Robust Design Tutorial

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Introduction

Quality Engineering (QE) is a series of approaches to predict and prevent the troubles or problems that might occur in the market after a product is sold and used by the customer under various environmental and applying conditions for the duration of designed product life (Wu & Wu, 2000: 1). Robust design has been developed to improve product quality and reliability in industrial engineering (Park et al. 2006: 181).

Robustness is the state where technology, product, or process performance is minimally sensitive to factors causing variability and aging at the lowest unit cost (Taguchi et al. 2000). Lack of robustness is synonymous with excessive system variation, resulting in quality loss, which could be minimized if the system functioned on-target all of the time, despite the noise (Wang, 2005: 151).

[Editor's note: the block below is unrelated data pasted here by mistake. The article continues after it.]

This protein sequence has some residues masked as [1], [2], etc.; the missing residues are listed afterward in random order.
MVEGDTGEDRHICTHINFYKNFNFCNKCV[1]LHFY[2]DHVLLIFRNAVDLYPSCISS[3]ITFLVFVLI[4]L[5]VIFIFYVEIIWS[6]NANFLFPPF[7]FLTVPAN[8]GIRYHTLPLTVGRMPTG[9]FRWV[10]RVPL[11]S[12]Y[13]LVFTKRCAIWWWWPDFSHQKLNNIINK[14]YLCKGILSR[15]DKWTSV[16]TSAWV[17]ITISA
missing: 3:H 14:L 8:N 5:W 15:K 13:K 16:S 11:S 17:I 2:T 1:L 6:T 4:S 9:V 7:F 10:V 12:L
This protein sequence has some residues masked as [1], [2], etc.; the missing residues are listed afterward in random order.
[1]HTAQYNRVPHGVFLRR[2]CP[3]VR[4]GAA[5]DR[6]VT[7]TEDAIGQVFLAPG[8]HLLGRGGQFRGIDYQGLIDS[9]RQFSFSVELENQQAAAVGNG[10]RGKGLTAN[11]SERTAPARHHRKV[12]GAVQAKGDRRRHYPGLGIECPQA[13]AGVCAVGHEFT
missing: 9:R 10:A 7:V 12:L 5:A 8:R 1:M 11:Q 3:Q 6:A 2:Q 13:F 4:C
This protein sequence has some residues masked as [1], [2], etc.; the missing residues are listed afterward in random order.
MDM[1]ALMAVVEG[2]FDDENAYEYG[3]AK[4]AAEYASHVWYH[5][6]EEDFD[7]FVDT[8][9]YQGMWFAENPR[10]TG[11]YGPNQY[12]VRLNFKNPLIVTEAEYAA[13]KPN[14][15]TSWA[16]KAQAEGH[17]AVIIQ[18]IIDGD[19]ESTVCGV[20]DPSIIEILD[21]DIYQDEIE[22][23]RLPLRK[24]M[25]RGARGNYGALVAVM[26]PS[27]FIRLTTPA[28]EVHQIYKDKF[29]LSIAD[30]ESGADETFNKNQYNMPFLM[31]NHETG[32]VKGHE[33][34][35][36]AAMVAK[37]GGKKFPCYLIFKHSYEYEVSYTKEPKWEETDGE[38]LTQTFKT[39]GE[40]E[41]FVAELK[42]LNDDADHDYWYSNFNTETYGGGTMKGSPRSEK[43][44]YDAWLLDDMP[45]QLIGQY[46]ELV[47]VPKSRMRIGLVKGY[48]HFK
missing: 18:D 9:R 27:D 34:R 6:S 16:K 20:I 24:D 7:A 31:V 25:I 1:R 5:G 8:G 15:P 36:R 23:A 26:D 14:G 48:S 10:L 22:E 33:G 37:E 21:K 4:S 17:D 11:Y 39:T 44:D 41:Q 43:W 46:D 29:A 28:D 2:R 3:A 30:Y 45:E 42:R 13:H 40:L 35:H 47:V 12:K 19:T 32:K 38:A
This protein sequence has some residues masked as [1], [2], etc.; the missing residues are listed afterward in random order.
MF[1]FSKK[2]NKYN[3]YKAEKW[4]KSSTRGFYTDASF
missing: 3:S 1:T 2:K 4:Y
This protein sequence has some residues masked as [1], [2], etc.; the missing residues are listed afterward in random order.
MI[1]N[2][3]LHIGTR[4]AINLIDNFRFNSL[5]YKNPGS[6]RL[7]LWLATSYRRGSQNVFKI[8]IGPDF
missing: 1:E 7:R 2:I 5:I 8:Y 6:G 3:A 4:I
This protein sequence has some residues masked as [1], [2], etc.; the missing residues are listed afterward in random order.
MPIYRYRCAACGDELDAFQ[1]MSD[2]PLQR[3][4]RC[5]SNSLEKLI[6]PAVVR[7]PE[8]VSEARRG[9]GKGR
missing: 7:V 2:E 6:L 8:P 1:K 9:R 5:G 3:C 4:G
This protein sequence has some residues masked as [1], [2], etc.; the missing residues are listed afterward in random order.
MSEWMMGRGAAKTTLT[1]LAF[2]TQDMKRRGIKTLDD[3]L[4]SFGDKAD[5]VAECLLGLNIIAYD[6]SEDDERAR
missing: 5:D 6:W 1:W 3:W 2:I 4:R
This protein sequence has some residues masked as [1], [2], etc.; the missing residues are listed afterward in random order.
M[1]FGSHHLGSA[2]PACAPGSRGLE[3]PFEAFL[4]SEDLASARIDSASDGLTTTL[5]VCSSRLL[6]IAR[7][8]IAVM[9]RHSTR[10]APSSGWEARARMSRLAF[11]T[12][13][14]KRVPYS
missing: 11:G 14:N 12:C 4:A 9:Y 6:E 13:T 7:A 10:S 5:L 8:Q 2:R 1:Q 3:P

Unplanned deviations occur due to variations in various engineering processes. Robust design is one of the methods that can be implemented in engineering processes to prevent those unplanned deviations. Suh (1990) says that “robust design is defined as the design that satisfies the functional requirements even though the design parameters and the process variables have large tolerances for ease of manufacturing and assembly.” This definition states that the information content is minimized. Box and Fung (1993) say that “robustifying a product is the process of defining its specifications to minimize the product’s sensitivity to variation.”